Fiction: High Orbit

This story has one purpose: to build on this entry to demonstrate how a space battle might actually play out. It has the thinnest of plots and the flattest of characters. My goal was to be as “hard” in the science as possible, at least conceptually–not that I can’t perform the necessary orbit calculations (see, e.g., this) but to show that a writer need only know some basic concepts, and could then use them for dramatic effect.

Anyway, I hope it’s entertaining.

(A hearty “thank you!” to the readers over at Gizmodo, some of whose comments on this article helped shape bits of this story.)

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New exoscapes!

Well, while I’m still riding the Internet-fame explosion from my last post, I’m just going to throw out there that I think this is much cooler:

Solar Reflections off a Titanian Lake

Anyway, on my new To Do list are:

  1. Finish short story based on the hard-science space battle concepts (and thank you to all the comments!)
  2. Sketch models of the starfighters for said story now that I’m decent in SketchUp
  3. Write more Cathedral Galaxy stories

thoughts on space battles

I had a discussion recently with friends about the various depictions of space combat in science fiction movies, TV shows, and books. We have the fighter-plane engagements of Star Wars, the subdued, two-dimensional naval combat in Star Trek, the Newtonian planes of Battlestar Galactica, the staggeringly furious energy exchanges of the combat wasps in Peter Hamilton’s books, and the use of antimatter rocket engines themselves as weapons in other sci-fi. But suppose we get out there, go terraform Mars, and the Martian colonists actually revolt. Or suppose we encounter hostile aliens. How would space combat actually go?

First, let me point out something that Ender’s Game got right and something it got wrong. What it got right is the essentially three-dimensional nature of space combat, and how that would be fundamentally different from land, sea, and air combat. In principle, yes, your enemy could come at you from any direction at all. In practice, though, the Buggers are going to do no such thing. At least, not until someone invents an FTL drive, and we can actually pop our battle fleets into existence anywhere near our enemies. The marauding space fleets are going to be governed by orbit dynamics – not just of their own ships in orbit around planets and suns, but those planets’ orbits. For the same reason that we have Space Shuttle launch delays, we’ll be able to tell exactly what trajectories our enemies could take between planets: the launch window. At any given point in time, there are only so many routes from here to Mars that will leave our imperialist forces enough fuel and energy to put down the colonists’ revolt. So, it would actually make sense to build space defense platforms in certain orbits, to point high-power radar-reflection surveillance satellites at certain empty reaches of space, or even to mine parts of the void. It also means that strategy is not as hopeless when we finally get to the Bugger homeworld: the enemy ships will be concentrated into certain orbits, leaving some avenues of attack guarded and some open. (Of course, once our ships maneuver towards those unguarded orbits, they will be easily observed – and potentially countered.)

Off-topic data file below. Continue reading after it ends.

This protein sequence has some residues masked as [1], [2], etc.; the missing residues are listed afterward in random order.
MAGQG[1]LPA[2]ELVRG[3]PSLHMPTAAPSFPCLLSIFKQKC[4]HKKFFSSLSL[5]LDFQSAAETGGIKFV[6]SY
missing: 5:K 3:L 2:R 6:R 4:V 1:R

Now, let’s talk technology.

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